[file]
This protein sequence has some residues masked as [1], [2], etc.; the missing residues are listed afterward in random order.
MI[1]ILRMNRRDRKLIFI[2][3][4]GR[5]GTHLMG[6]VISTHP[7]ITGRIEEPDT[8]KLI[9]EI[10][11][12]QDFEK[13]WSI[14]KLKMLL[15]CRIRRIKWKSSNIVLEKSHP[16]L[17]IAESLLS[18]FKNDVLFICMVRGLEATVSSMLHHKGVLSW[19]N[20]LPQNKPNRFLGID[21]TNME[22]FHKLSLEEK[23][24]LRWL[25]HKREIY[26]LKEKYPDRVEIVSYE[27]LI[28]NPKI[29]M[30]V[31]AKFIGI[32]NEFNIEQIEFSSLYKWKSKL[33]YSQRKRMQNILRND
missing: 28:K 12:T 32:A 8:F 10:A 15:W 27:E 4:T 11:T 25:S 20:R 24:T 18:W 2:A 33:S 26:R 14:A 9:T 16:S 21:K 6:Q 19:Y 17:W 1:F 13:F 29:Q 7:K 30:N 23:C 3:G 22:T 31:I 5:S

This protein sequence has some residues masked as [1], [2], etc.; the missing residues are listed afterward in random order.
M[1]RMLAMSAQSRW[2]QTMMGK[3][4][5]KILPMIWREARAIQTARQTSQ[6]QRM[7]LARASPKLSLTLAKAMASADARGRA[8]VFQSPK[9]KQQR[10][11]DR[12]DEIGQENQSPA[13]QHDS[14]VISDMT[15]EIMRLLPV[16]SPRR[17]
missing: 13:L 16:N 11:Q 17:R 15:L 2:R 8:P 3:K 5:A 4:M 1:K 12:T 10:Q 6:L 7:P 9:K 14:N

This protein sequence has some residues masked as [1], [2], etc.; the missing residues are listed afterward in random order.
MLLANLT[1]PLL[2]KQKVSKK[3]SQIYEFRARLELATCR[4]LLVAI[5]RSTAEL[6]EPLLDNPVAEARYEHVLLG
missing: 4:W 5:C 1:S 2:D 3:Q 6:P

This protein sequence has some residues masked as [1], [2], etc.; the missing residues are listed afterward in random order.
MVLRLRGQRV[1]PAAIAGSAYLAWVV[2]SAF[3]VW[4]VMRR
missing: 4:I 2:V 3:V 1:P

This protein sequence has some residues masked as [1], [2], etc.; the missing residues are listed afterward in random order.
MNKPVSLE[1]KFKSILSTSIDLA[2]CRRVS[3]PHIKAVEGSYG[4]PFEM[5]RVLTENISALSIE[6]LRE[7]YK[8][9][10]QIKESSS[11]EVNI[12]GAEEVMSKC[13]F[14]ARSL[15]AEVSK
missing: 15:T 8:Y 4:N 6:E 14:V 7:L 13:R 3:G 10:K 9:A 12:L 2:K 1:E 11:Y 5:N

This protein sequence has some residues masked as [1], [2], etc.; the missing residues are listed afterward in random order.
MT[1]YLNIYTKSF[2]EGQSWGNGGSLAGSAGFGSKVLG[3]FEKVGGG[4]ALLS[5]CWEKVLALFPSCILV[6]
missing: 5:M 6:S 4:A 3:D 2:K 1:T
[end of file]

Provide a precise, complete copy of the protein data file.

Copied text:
This protein sequence has some residues masked as [1], [2], etc.; the missing residues are listed afterward in random order.
MI[1]ILRMNRRDRKLIFI[2][3][4]GR[5]GTHLMG[6]VISTHP[7]ITGRIEEPDT[8]KLI[9]EI[10][11][12]QDFEK[13]WSI[14]KLKMLL[15]CRIRRIKWKSSNIVLEKSHP[16]L[17]IAESLLS[18]FKNDVLFICMVRGLEATVSSMLHHKGVLSW[19]N[20]LPQNKPNRFLGID[21]TNME[22]FHKLSLEEK[23][24]LRWL[25]HKREIY[26]LKEKYPDRVEIVSYE[27]LI[28]NPKI[29]M[30]V[31]AKFIGI[32]NEFNIEQIEFSSLYKWKSKL[33]YSQRKRMQNILRND
missing: 28:K 12:T 32:A 8:F 10:A 15:W 27:E 4:T 11:T 25:S 20:R 24:T 18:W 2:A 33:S 26:R 14:A 9:T 16:S 21:K 6:Q 19:Y 17:W 1:F 13:F 29:Q 7:K 30:N 23:C 3:G 22:T 31:I 5:S

This protein sequence has some residues masked as [1], [2], etc.; the missing residues are listed afterward in random order.
M[1]RMLAMSAQSRW[2]QTMMGK[3][4][5]KILPMIWREARAIQTARQTSQ[6]QRM[7]LARASPKLSLTLAKAMASADARGRA[8]VFQSPK[9]KQQR[10][11]DR[12]DEIGQENQSPA[13]QHDS[14]VISDMT[15]EIMRLLPV[16]SPRR[17]
missing: 13:L 16:N 11:Q 17:R 15:L 2:R 8:P 3:K 5:A 4:M 1:K 12:T 10:Q 6:L 7:P 9:K 14:N

This protein sequence has some residues masked as [1], [2], etc.; the missing residues are listed afterward in random order.
MLLANLT[1]PLL[2]KQKVSKK[3]SQIYEFRARLELATCR[4]LLVAI[5]RSTAEL[6]EPLLDNPVAEARYEHVLLG
missing: 4:W 5:C 1:S 2:D 3:Q 6:P

This protein sequence has some residues masked as [1], [2], etc.; the missing residues are listed afterward in random order.
MVLRLRGQRV[1]PAAIAGSAYLAWVV[2]SAF[3]VW[4]VMRR
missing: 4:I 2:V 3:V 1:P

This protein sequence has some residues masked as [1], [2], etc.; the missing residues are listed afterward in random order.
MNKPVSLE[1]KFKSILSTSIDLA[2]CRRVS[3]PHIKAVEGSYG[4]PFEM[5]RVLTENISALSIE[6]LRE[7]YK[8][9][10]QIKESSS[11]EVNI[12]GAEEVMSKC[13]F[14]ARSL[15]AEVSK
missing: 15:T 8:Y 4:N 6:E 14:V 7:L 13:R 3:G 10:K 9:A 12:L 2:K 1:E 11:Y 5:N

This protein sequence has some residues masked as [1], [2], etc.; the missing residues are listed afterward in random order.
MT[1]YLNIYTKSF[2]EGQSWGNGGSLAGSAGFGSKVLG[3]FEKVGGG[4]ALLS[5]CWEKVLALFPSCILV[6]
missing: 5:M 6:S 4:A 3:D 2:K 1:T